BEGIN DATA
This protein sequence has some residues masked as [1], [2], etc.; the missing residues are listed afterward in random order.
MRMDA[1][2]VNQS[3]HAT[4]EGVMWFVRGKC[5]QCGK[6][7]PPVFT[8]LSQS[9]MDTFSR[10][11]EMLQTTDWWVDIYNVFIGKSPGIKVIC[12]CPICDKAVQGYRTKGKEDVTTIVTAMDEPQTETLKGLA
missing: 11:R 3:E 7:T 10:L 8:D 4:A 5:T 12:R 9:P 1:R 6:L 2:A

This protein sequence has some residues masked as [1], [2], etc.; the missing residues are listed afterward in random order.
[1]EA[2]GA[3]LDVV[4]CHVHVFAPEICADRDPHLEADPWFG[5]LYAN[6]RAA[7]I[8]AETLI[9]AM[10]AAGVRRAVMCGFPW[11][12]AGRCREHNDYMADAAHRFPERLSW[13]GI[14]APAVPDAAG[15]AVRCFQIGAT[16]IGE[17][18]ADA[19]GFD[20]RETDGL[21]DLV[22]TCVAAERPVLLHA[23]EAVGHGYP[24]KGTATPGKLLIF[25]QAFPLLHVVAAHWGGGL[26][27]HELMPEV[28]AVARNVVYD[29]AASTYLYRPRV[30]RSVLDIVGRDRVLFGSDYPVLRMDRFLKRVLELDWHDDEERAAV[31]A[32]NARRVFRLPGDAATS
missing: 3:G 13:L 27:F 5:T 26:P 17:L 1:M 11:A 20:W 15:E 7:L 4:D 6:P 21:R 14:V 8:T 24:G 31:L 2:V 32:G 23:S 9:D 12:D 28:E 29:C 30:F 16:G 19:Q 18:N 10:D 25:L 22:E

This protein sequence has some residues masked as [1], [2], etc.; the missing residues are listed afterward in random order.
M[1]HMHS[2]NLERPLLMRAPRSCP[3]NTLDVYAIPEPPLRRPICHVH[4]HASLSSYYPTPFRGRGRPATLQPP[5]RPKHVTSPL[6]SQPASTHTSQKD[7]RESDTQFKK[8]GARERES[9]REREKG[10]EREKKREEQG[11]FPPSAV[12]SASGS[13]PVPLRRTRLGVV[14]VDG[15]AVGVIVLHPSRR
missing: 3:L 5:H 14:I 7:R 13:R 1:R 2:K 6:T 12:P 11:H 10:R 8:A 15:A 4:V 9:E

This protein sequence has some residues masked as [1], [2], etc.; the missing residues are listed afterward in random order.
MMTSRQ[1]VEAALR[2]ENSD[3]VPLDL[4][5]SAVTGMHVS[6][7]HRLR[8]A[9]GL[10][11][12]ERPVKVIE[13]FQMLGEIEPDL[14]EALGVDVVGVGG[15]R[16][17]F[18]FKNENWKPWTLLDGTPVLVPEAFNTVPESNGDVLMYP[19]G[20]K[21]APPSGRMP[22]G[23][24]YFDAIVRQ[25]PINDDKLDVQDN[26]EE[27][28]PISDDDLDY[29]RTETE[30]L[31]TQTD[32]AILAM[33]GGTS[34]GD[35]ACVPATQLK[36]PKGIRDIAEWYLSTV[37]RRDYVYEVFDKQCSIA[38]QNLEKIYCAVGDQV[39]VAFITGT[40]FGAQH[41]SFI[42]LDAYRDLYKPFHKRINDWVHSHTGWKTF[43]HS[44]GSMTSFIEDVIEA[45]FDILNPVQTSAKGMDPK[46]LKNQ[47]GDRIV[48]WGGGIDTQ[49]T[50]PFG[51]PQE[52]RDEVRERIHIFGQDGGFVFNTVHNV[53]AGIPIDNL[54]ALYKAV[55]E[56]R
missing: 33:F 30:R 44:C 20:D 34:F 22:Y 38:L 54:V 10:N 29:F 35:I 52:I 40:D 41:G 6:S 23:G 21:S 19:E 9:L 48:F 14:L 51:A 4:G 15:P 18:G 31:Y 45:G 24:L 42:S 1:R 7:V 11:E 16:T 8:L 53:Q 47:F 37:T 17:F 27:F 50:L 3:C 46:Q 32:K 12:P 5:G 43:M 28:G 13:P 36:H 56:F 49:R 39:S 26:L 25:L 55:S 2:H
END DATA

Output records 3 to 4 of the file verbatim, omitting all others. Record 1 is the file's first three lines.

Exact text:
This protein sequence has some residues masked as [1], [2], etc.; the missing residues are listed afterward in random order.
M[1]HMHS[2]NLERPLLMRAPRSCP[3]NTLDVYAIPEPPLRRPICHVH[4]HASLSSYYPTPFRGRGRPATLQPP[5]RPKHVTSPL[6]SQPASTHTSQKD[7]RESDTQFKK[8]GARERES[9]REREKG[10]EREKKREEQG[11]FPPSAV[12]SASGS[13]PVPLRRTRLGVV[14]VDG[15]AVGVIVLHPSRR
missing: 3:L 5:H 14:I 7:R 13:R 1:R 2:K 6:T 12:P 11:H 10:R 8:A 15:A 4:V 9:E

This protein sequence has some residues masked as [1], [2], etc.; the missing residues are listed afterward in random order.
MMTSRQ[1]VEAALR[2]ENSD[3]VPLDL[4][5]SAVTGMHVS[6][7]HRLR[8]A[9]GL[10][11][12]ERPVKVIE[13]FQMLGEIEPDL[14]EALGVDVVGVGG[15]R[16][17]F[18]FKNENWKPWTLLDGTPVLVPEAFNTVPESNGDVLMYP[19]G[20]K[21]APPSGRMP[22]G[23][24]YFDAIVRQ[25]PINDDKLDVQDN[26]EE[27][28]PISDDDLDY[29]RTETE[30]L[31]TQTD[32]AILAM[33]GGTS[34]GD[35]ACVPATQLK[36]PKGIRDIAEWYLSTV[37]RRDYVYEVFDKQCSIA[38]QNLEKIYCAVGDQV[39]VAFITGT[40]FGAQH[41]SFI[42]LDAYRDLYKPFHKRINDWVHSHTGWKTF[43]HS[44]GSMTSFIEDVIEA[45]FDILNPVQTSAKGMDPK[46]LKNQ[47]GDRIV[48]WGGGIDTQ[49]T[50]PFG[51]PQE[52]RDEVRERIHIFGQDGGFVFNTVHNV[53]AGIPIDNL[54]ALYKAV[55]E[56]R
missing: 33:F 30:R 44:C 20:D 34:F 22:Y 38:L 54:V 10:N 29:F 35:I 52:I 40:D 41:G 6:S 23:G 21:S 19:E 9:L 48:F 14:L 51:A 4:G 15:P 18:G 31:Y 45:G 24:L 42:S 1:R 7:V 11:E 16:T 8:L 53:Q 47:F 37:T 17:F 27:F 50:L 3:C 46:Q 32:K 12:P 5:G 43:M 28:G 13:P 36:H 56:F 49:R 39:S 26:L 25:L 55:S 2:H